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Raising The White Flag

You know that feeling when you’re running a meeting - perhaps one that involves a long discussion or debate over an important decision - and you realize that you start to lose people? That Bob - who 20 minutes ago cared so much about the outcome - now really just cares about going to lunch and whether poké is actually as healthy as people say it is? Or Lucy who never agrees with Bob - is now nodding along with his comments because she’s no longer invested in the discussion and any decision is better than sitting in the sweaty conference room for another hour?  

Well, Bob and Lucy are exhibiting classic signs of “raising the white flag.” Raising the White Flag is a term used to describe self-limiting behavior – specifically when we are in a group or a team and we completely ‘check-out’ during a decision-making process. A team member surrenders to the group and no longer is an active participant in the decision at hand.    As a great manager, you need to both be aware of your team members raising the white flag (and stop it in its tracks), and create a team culture that helps to prevent it from happening in the first place.  

Why is there danger in raising the white flag? Because, teams function optimally when there is diversity of thought and perspectives, and optimal decision-making within a team occurs when each team member uninhibitedly and enthusiastically expresses his / her point of view. (See the classic review of the Challenger to fully appreciate how important it is to create a decision-making climate where people feel comfortable dissenting).

And, why do our team members raise the white flag?  You know how it goes - often a meeting runs too long, we’ve lost the thread, we can’t voice their opinion, our computer hates Zoom and the conference call keeps freezing. We’d rather that the decision happens - regardless of outcome - than spend more time discussing it.

Research shows that raising the white-flag often occurs in the following situations:

  • When there is someone with more expertise than us in the room

  • When someone makes a really compelling argument and we assume that others ‘have got it covered’

  • When we lack confidence in our ability to contribute meaningfully

  • When the decision that is being made doesn’t impact us directly or we think it is meaningless

Okay - so we understand the why, but onto the how: how do you make sure your team members aren’t letting their white flags fly?

  • Appoint a Devil’s Advocate for big discussions to ensure dissent is happening.

  • Get more and more ruthless and efficient in how you run meetings, especially in including only those people who really need to be there.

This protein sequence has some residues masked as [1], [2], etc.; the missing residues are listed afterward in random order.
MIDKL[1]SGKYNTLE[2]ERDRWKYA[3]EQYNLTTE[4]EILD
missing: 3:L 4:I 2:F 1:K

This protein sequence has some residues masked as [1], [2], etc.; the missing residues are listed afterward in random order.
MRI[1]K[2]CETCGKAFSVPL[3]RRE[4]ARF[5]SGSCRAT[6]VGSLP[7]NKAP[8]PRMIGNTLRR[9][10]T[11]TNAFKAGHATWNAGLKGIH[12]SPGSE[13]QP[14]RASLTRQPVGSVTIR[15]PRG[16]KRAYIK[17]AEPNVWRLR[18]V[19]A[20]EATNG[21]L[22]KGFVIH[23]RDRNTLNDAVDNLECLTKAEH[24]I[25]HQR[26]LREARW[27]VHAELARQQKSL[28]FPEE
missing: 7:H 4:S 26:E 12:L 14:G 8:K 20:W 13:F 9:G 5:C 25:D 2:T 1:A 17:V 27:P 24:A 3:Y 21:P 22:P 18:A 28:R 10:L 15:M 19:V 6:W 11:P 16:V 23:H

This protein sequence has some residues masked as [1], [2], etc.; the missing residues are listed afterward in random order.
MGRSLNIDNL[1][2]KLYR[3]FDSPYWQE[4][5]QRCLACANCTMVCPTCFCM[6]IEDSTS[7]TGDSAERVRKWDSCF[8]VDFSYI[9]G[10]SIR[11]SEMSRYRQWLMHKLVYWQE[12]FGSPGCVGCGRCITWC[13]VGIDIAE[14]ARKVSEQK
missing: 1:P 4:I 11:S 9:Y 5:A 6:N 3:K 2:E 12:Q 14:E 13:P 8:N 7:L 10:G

• Have team members write-up (even briefly) their point-of-view or ideas before they come to the meeting.  And make sure everyone gets a chance to share.  

  • Don’t just ask: “Does everyone agree?” and let people nod their heads. Instead ask each person:  “Do you agree and point out one reason why this decision won’t work?”

  • And finally - call people out when they are self-limiting! Share this blog with your teams and when someone starts to check out, simply say “Hey Rachel, you’re raising the white flag.  What’s going through your mind?” Trust me, it’s much easier to use a neutral phrase than say “Hey Rachel, stop being a stinky teammate who is obviously annoyed by this conversation.”

There’s a phrase that I utter to myself when I decide to totally check-out of a situation:  “I’m so over it.” The phrase is almost a reflex at this point - I don’t even realize I’m saying it to myself or muttering it under my breath - but once that phrase rears its ugly head, I stop listening to what’s being talked about, perhaps get up to go to the bathroom, all of a sudden have an urgent text message I need to respond to, or just start to day-dream.  We each have a secret phrase that is our brain’s internal signal to check-out. It may be “I’m done.” or “Why am I here?” or “Screw this.” (or perhaps something a little bit more profane.)

Just as important as ensuring that your team members aren’t raising the white flag is being aware when you are raising the white flag. Once I realized what my white flag phrase was - “I’m so over it.” - I then started to notice the drivers that got me there, and more importantly, how I could get myself back into the conversation and discussion.  So, I’d challenge you to start to listen to that little voice in your head that pops up when you start to check out - and see what you can do about lowering your own white flag.


  • Raising the White Flag is a term used to describe self-limiting behavior, especially in a group setting.

  • When someone raises the white flag, he may withdraw from the conversation and essentially surrender to the group.  

  • There’s a risk to raising the white flag because optimal team functioning occurs when everyone has a voice and is able to speak up.

  • Ways to minimize the white flag include appointing a devil’s advocate, becoming more efficient with meetings, and simply - calling people out when they do it!


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